According to one report from the the Sunday Times, ecologists from the University of Sydney estimate that roughly 480 million mammals, birds, and reptiles have been killed either directly or indirectly by the horrific inferno that has been sweeping across the country since September.

How sales shopping is killing the planet

Too much "Stuff" is killing us. Jane Barlow/PA

By Kokho Jason Sit (*) - 27. December 2019

Christmas has passed and New Year is just around the corner. And the sales continue. Things started six weeks before Christmas with Singles Day, which began in China and is now the world’s biggest shopping day. This was followed by Black Friday, Cyber Monday sale, the pre-Christmas sales and now the period of post-Christmas or New Year sales. Soon it will be time for Valentine’s Day sales, Easter sales and so on. The sale events don’t seem to pause but insteadpersevere throughout the year and in various forms.

The Anglophone Secessionist State of “Ambazonia”

Still, is the suffering of any victim ever forgotten?

By J. B. Gerald - GR - 27. December 2019

On an ugliness scale of one to ten, if the U.S. Guantanamo prison is 7, the French military in Algeria 8, Pinochet’s controls of Chile 9, and the Inquisition 10, the severity, scale and number of Cameroon military human rights violations is possibly 4 and a half.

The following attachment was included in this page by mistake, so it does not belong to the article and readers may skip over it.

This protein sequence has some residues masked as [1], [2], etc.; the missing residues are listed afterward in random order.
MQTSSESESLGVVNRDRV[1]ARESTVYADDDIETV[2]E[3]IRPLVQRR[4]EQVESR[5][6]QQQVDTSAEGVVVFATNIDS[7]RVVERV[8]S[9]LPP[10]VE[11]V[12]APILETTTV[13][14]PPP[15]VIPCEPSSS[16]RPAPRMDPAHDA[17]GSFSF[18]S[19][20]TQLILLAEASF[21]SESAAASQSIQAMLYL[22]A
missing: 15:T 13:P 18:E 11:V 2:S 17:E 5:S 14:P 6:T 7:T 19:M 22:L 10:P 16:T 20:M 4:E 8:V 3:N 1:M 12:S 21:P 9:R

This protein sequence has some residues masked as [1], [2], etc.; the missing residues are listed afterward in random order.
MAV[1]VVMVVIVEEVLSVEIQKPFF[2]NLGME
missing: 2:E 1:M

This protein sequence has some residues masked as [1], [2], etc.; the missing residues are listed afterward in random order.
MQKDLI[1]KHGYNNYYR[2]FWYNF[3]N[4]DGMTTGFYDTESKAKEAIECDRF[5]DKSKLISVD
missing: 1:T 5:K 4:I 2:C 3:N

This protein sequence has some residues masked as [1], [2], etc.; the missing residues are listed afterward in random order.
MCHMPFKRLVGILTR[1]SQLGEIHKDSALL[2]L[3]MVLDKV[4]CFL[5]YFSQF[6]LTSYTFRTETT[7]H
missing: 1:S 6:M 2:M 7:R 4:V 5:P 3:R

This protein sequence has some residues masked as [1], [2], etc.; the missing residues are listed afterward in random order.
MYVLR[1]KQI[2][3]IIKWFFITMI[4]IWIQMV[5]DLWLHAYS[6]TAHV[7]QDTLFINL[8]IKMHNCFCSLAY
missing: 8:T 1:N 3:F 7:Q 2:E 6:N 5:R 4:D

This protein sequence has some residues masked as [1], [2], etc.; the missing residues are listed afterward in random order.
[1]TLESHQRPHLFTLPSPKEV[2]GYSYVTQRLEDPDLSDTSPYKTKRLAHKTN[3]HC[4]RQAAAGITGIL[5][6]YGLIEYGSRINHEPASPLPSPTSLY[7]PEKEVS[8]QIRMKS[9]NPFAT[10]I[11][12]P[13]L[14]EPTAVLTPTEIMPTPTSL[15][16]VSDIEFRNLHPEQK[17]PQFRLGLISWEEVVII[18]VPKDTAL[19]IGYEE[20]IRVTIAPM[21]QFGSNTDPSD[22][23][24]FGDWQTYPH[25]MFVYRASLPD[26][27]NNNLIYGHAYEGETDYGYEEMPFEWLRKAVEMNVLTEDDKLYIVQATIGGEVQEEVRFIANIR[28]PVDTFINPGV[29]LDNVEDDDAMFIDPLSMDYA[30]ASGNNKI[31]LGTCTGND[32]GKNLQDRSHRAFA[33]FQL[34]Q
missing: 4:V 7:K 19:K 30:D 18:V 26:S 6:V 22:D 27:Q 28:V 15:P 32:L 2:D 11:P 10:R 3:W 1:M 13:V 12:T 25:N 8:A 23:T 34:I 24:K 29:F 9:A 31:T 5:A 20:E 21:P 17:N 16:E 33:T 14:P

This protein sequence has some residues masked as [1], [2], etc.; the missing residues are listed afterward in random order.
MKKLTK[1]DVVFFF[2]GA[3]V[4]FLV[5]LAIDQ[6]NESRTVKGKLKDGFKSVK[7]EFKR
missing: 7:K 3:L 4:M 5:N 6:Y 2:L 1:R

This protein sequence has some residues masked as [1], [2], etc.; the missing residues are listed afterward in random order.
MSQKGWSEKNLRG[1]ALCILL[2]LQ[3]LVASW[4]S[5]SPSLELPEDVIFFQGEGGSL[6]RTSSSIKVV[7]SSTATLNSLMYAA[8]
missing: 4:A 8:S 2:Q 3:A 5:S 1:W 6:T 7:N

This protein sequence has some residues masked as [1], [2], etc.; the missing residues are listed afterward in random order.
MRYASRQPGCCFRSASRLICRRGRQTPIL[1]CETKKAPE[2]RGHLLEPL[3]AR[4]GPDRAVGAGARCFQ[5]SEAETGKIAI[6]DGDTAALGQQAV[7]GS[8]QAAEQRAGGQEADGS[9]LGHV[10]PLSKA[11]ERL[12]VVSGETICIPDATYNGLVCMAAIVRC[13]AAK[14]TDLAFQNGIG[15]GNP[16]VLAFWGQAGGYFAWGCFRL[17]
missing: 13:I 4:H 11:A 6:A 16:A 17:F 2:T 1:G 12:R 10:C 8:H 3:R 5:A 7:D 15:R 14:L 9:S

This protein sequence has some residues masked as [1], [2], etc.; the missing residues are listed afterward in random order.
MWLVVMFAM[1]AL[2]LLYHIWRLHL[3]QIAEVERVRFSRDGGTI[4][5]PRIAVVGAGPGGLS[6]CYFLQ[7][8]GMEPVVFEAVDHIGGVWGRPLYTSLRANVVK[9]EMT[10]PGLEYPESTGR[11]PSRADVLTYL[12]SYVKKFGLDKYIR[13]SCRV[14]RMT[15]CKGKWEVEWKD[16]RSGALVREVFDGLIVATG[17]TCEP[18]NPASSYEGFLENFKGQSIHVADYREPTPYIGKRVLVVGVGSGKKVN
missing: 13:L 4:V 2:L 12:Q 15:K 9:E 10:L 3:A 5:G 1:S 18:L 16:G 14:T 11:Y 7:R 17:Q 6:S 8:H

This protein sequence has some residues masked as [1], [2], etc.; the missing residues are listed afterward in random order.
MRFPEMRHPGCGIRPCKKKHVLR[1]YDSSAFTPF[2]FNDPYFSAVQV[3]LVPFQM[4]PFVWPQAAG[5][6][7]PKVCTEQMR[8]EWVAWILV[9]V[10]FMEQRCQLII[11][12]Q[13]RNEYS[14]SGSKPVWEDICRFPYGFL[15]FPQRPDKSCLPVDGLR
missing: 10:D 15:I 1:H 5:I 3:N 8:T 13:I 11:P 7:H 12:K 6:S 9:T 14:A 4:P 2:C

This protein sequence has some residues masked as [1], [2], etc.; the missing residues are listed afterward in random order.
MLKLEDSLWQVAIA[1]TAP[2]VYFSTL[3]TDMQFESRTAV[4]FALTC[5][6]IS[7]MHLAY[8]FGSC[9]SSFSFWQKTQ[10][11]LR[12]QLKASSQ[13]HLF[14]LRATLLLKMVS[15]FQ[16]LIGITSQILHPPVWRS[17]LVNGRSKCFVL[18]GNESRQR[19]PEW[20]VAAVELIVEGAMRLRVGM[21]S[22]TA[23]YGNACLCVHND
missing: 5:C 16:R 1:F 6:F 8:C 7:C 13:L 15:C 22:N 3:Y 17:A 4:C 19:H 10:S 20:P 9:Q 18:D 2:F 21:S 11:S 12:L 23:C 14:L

The Republic of Cameroon continues to endure a low intensity conflict with its English minority. After Anglophone attorneys struck for better legal and civil rights in 2016 and were joined by teachers and students, there were arrests and some expectable government violence. The movement rekindled historical grievances and spread. In Anglophone regions armed militia began attacking government facilities and closing schools, kidnapping uncooperative teachers and students while the government military responded as militaries do. There are alleged war crimes by both sides.

2019: The year rainforests burned

Worlwide the forests are burned down.

By  - 27 December 2019

  • 2019 closed out a “lost decade” for the world’s tropical forests, with surging deforestation from Brazil to the Congo Basin, environmental policy roll-backs, assaults on environmental defenders, abandoned conservation commitments, and fires burning through rainforests on four continents.
  • The following review covers some of the biggest rainforest storylines for the year.

2019 closed out a “lost decade” for the world’s tropical forests, with surging deforestation from Brazil to the Congo Basin, environmental policy roll-backs, assaults on environmental defenders, abandoned conservation commitments, and fires burning through rainforests on four continents.

Stanford Researchers Have an Exciting Plan to Tackle The Climate Emergency Worldwide

Plan to switch to 100 percent clean energy by the year 2050.  Wind, Water and Solar.

By TESSA KOUMOUNDOUROS - 27. December 2019

Things are pretty dire right now. Giant swaths of my country are burning as I write this, at a scale unlike anything we've ever seen. Countless animals, including koalas, are perishing along with our life-supporting greenery. People are losing homes and loved ones.

These catastrophes are being replicated around the globe ever more frequently, and we know exactly what is exacerbating them. We know we need to rapidly make some drastic changes - and Stanford researchers have come up with a plan